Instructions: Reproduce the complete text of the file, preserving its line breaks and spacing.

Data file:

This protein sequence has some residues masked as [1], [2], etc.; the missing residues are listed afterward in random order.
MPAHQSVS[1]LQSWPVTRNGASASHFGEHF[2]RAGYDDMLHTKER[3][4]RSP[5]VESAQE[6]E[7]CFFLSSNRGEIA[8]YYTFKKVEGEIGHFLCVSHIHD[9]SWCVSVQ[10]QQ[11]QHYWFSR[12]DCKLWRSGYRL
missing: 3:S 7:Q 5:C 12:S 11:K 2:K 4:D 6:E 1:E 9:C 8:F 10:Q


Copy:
This protein sequence has some residues masked as [1], [2], etc.; the missing residues are listed afterward in random order.
MPAHQSVS[1]LQSWPVTRNGASASHFGEHF[2]RAGYDDMLHTKER[3][4]RSP[5]VESAQE[6]E[7]CFFLSSNRGEIA[8]YYTFKKVEGEIGHFLCVSHIHD[9]SWCVSVQ[10]QQ[11]QHYWFSR[12]DCKLWRSGYRL
missing: 3:S 7:Q 5:C 12:S 11:K 2:K 4:D 6:E 1:E 9:C 8:F 10:Q